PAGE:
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Gulf War and Health: Insecticides and Solvents, Volume 2 chronic human illnesses. As discussed earlier in this report, the committee uses experimental evidence only when it is required by the definitions of the categories of association. Only the category of “Sufficient Evidence of a Causal Association” requires support from experimental evidence. For each conclusion of causality, the animal data that provides a plausible mechanism for the outcome being discussed are described—as in the section on chronic exposure to benzene and acute leukemia. Additional information on the toxicology and available experimental data on a number of solvents reviewed in this report can be found in Chapter 4. DESCRIPTION OF THE COHORT STUDIES In reviewing the published epidemiologic literature on exposure to organic solvents, the committee examined a number of occupational cohort studies that provided information on the association between cancer mortality or incidence and exposure to specific organic solvents or to mixtures of organic solvents. Deaths or incident cases of cancer in the cohort studies were recorded, exposed populations were followed over time, and the relationship between rates of cancer and exposure was assessed with statistical methods. Because the cohort studies played an important role in the committee’s conclusions and are referred to throughout this chapter, they are described here according to the solvents they examined. Table 6.1 presents for each study a description of the population, the followup period, the number of subjects, the relevant exposures, the methods used to assess exposure to organic solvents, the statistical methods, and the adjustment for potential confounding variables. Similar tables for case-control studies are found in the sections on each type of cancer. Studies of Workers Exposed to Benzene Benzene is used in chemical processes often as an intermediate in the manufacture of other chemicals and end products. Occupational exposure to benzene has been studied primarily in industrial workers, including rubber, chemical, and petroleum and gasoline workers. On the basis of human studies of those occupational groups and animal studies over the last 60 years, the allowable occupational health standard for benzene has steadily decreased in the United States. In 1987, the permissible exposure limit (PEL) set by the Occupational Safety and Health Administration (OSHA) was reduced from 10 parts per million (ppm) to a time weighted average over 8 hours (8-hr TWA) of 1 ppm (NIOSH, 1997).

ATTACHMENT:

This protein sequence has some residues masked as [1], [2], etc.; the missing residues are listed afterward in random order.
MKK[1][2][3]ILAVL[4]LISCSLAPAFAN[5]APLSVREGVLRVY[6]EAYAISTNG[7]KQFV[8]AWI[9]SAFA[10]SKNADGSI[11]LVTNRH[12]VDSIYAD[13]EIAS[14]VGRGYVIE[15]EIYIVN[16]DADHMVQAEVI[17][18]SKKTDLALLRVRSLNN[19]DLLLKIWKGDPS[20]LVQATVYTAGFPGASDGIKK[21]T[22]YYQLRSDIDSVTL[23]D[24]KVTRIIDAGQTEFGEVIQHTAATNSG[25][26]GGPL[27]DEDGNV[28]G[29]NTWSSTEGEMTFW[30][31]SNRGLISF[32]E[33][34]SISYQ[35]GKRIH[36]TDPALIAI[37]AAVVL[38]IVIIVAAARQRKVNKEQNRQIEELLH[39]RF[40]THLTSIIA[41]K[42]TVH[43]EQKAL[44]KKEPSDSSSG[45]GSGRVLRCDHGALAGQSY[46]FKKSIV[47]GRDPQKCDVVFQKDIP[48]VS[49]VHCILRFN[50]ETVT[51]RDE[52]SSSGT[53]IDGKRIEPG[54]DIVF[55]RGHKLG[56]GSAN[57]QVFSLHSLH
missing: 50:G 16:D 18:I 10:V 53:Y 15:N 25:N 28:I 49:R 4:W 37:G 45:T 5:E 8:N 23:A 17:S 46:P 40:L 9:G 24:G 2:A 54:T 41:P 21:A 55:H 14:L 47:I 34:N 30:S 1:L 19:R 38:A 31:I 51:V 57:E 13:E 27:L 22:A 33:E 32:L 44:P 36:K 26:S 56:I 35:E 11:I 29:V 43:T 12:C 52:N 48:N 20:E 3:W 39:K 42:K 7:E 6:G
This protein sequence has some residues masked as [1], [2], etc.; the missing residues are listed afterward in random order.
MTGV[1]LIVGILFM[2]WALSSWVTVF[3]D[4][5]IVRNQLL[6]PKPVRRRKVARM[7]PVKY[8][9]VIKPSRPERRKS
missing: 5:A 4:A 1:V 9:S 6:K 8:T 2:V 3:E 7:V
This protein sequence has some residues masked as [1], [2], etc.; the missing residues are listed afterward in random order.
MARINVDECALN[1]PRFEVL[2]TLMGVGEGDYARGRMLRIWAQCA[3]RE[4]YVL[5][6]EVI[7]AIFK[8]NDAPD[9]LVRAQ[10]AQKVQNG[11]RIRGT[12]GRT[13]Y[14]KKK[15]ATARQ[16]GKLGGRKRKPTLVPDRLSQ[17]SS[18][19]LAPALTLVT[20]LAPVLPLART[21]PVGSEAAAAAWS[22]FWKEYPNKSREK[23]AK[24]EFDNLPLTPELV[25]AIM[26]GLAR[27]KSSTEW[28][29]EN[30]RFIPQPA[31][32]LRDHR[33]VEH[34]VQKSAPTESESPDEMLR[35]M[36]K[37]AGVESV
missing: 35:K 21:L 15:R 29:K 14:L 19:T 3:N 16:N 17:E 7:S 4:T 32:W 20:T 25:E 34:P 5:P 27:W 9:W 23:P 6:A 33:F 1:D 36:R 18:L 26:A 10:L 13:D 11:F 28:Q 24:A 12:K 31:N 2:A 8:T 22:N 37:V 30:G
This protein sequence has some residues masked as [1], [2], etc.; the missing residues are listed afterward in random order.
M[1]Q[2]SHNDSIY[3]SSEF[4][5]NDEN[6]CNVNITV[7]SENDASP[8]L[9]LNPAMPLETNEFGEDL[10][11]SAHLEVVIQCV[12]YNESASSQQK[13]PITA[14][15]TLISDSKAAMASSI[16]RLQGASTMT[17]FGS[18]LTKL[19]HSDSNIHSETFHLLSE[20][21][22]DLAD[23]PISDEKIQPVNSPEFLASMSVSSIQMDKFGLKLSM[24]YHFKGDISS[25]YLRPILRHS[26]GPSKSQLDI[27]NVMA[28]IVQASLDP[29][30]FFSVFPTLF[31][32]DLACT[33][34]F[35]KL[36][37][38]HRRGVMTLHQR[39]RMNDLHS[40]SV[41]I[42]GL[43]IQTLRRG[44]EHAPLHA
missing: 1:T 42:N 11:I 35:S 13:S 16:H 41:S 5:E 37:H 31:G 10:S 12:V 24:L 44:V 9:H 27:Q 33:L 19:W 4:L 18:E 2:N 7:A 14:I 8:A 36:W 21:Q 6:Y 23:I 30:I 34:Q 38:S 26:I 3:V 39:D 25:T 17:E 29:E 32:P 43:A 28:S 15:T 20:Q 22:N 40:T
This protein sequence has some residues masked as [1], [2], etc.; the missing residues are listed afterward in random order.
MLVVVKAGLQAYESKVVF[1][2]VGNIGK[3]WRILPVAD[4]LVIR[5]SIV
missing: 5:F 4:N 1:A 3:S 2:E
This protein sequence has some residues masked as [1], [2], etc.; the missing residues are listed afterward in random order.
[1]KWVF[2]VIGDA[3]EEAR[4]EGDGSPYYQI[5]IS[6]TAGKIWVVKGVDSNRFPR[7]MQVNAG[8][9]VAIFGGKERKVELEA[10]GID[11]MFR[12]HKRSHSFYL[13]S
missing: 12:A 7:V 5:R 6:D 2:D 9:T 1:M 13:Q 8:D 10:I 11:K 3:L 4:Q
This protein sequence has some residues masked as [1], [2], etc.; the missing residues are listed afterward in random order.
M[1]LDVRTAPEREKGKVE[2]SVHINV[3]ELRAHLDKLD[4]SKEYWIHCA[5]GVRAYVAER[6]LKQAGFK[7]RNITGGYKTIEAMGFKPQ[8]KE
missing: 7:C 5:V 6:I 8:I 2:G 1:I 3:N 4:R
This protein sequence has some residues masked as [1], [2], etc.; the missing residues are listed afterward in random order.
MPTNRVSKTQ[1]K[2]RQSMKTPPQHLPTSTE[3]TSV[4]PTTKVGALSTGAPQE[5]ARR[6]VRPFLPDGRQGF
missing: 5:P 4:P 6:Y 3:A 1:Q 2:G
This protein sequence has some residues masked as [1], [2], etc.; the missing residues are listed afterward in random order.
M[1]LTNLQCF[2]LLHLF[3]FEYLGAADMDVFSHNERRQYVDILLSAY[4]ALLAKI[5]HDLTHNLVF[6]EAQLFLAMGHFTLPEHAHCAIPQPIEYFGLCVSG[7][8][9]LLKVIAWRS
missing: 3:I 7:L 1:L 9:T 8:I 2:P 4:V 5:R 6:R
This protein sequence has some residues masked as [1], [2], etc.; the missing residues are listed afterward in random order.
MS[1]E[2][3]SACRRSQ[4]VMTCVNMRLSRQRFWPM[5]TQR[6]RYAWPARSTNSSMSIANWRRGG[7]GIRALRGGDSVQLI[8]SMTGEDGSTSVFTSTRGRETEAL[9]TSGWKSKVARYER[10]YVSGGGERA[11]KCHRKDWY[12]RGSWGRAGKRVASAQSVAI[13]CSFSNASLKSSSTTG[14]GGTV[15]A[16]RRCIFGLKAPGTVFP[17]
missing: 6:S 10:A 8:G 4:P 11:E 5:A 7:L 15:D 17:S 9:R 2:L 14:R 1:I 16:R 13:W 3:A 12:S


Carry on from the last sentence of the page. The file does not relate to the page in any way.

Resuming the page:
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Gulf War and Health: Insecticides and Solvents, Volume 2 TABLE 6.1 Description of Cohort Studies Related to Exposure to Organic Solvents Reference Description Study Group (N) Comparison Group (N) Exposure Assessment and Other Relevant Exposures Analysis and Adjustment for Potential Confounders Benzene NIOSH Pliofilm Cohort Infante et al., 1977 Mortality experience (1940–1975) of white male Pliofilm workers (at least 1 day in 1940–1949) at three Goodyear facilities in Ohio 748 (1) US white male population Employment in a benzene-exposed occupation as verified through historical air exposure measurements SMR Age, time period (2) 1447 white, male fibrous-glass construction workers in Ohio Rinsky et al., 1981 Mortality experience (1940–1975) of   US white male population Employment in a benzene-exposed occupation as verified through historical air exposure measurements SMR Age, sex, time period (1) the original cohort and (1) 748 (2) a second group of white male Pliofilm workers (at least 1 day in 1950–1959) (2) 258 at three Goodyear facilities in Ohio Rinsky et al., 1987 Mortality experience (1940–1981) of white male Pliofilm workers (at least 1 day in 1940–1965) at three Goodyear facilities in Ohio 1165 US white male population Employment in a benzene-exposed occupation as verified through historical air exposure measurements, with cumulative exposure indexes SMR Age, time period Paxton et al., 1994a, 1996 Mortality experience (1940–1987) of white male Pliofilm workers (at least 1 day in 1940–1965) at three Goodyear facilities in Ohio 1212 US white male population Employment in a benzene-exposed occupation as verified through modified historical air exposure measurements, with cumulative exposure indexes SMR Age, time period Paxton et al., 1994b Mortality experience (1940–1987) of white male Pliofilm workers (at least 1 day in 1940–1965) at three Goodyear facilities in Ohio 1868 US white male population Employment in a benzene-exposed occupation as verified through modified historical air exposure measurements, with cumulative exposure indexes SMR, Cox proportional hazards model Age, sex, location, time of first Pliofilm employment